Cardiology>>>>>Peripheral Vascular Disease
Question 4#

A 59-year-old morbidly obese woman is admitted for cholecystectomy and postoperatively is placed on deep venous thrombosis (DVT) prophylaxis with mini-dose subcutaneous heparin. On hospital day 2, a peripherally inserted central venous catheter is placed in the right arm. The patient is discharged to a rehabilitation facility on hospital day 5 after removal of the venous catheter. Two days later she presents to the emergency room with right upper extremity pain and swelling. She reports she has not felt well enough to participate with physical therapy since being discharged from the hospital.

Venous duplex of the right arm demonstrates acute thrombosis of the right cephalic vein. Complete blood count (CBC) and chemistries are within normal range with a platelet count of 180 K/μL.

What is the most appropriate management of this patient? 

a. Admit to the hospital and start on intravenous (IV) anticoagulation with heparin or a direct thrombin inhibitor (DTI)
b. Prescribe enoxaparin 1 mg/kg every 12 hours and coumadin. Admit for 4 to 5 days of overlap and discontinue enoxaparin once the international normalized ratio (INR) is within therapeutic range for 2 consecutive days. Continue anticoagulant therapy for 3 months
c. Prescribe enoxaparin 1 mg/kg every 12 hours and coumadin. Discharge with instructions for 4 to 5 days of overlap and discontinue enoxaparin once the INR is within therapeutic range for 2 consecutive days. Continue anticoagulant therapy for 6 months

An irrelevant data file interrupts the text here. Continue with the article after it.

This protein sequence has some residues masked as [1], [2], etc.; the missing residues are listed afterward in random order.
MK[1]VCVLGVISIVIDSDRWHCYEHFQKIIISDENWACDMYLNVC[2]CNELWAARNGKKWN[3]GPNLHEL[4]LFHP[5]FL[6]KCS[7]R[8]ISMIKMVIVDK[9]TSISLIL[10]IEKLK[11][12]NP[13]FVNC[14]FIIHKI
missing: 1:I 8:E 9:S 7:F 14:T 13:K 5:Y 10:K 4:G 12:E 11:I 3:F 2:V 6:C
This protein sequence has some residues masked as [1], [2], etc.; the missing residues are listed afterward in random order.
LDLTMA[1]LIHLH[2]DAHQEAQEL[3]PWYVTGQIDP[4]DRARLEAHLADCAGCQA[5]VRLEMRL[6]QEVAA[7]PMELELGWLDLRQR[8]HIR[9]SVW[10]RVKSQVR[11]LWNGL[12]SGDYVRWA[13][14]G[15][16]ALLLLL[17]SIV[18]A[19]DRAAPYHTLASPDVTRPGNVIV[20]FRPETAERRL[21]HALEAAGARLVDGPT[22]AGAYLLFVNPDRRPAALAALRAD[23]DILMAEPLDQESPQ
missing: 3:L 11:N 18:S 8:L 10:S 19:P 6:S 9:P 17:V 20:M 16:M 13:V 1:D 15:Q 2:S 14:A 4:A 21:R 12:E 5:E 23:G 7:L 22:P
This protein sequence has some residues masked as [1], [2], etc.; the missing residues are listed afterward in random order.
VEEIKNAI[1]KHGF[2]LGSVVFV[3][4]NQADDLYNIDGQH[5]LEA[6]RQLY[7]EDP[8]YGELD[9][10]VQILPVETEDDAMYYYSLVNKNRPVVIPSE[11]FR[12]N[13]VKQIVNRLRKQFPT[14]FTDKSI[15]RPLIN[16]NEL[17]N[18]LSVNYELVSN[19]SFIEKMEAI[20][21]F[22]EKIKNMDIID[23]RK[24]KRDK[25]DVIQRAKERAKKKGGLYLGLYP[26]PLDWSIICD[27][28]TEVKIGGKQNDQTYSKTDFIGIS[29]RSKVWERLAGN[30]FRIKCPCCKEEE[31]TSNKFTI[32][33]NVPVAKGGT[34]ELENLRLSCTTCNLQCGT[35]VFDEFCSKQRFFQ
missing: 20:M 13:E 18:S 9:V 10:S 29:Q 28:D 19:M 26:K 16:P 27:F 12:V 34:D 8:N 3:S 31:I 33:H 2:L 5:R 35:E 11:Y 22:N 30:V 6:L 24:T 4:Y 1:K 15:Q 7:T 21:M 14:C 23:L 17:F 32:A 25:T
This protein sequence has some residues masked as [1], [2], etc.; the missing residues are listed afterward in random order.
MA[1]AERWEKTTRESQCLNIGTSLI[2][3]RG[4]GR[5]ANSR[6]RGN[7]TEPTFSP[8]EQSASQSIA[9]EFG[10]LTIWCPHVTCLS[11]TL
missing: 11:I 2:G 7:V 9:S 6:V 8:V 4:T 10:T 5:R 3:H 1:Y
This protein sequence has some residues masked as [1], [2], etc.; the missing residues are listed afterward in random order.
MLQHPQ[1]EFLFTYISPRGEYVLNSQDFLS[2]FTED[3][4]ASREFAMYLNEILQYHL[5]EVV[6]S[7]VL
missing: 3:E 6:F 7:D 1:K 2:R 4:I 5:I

d. Prescribe enoxaparin 1 mg/kg every 12 hours and coumadin. Discharge with instructions for 4 to 5 days of overlap and discontinue enoxaparin once the INR is within therapeutic range for 2 consecutive days. Continue anticoagulant therapy for 12 months
e. Warm compresses and nonsteroidal anti-inflammatory drugs for pain

Correct Answer is E

Comment:

Warm compresses and nonsteroidal anti-inflammatory drugs for pain. Empiric anticoagulation, including outpatient anticoagulation, for superficial vein thrombosis is not routinely recommended. The clinical scenario may represent HIT and she should have a follow-up platelet count in 2 days. Her prior platelet counts from her recent hospitalization should be evaluated for a drop in platelets of ≥50% from baseline.

Reference:

Warkentin TE, Greinacher A. Review heparin-induced thrombocytopenia: recognition, treatment, and prevention: the Seventh ACCP Conference on Antithrombotic and Thrombolytic Therapy. Chest. 2004;126;311S–317S.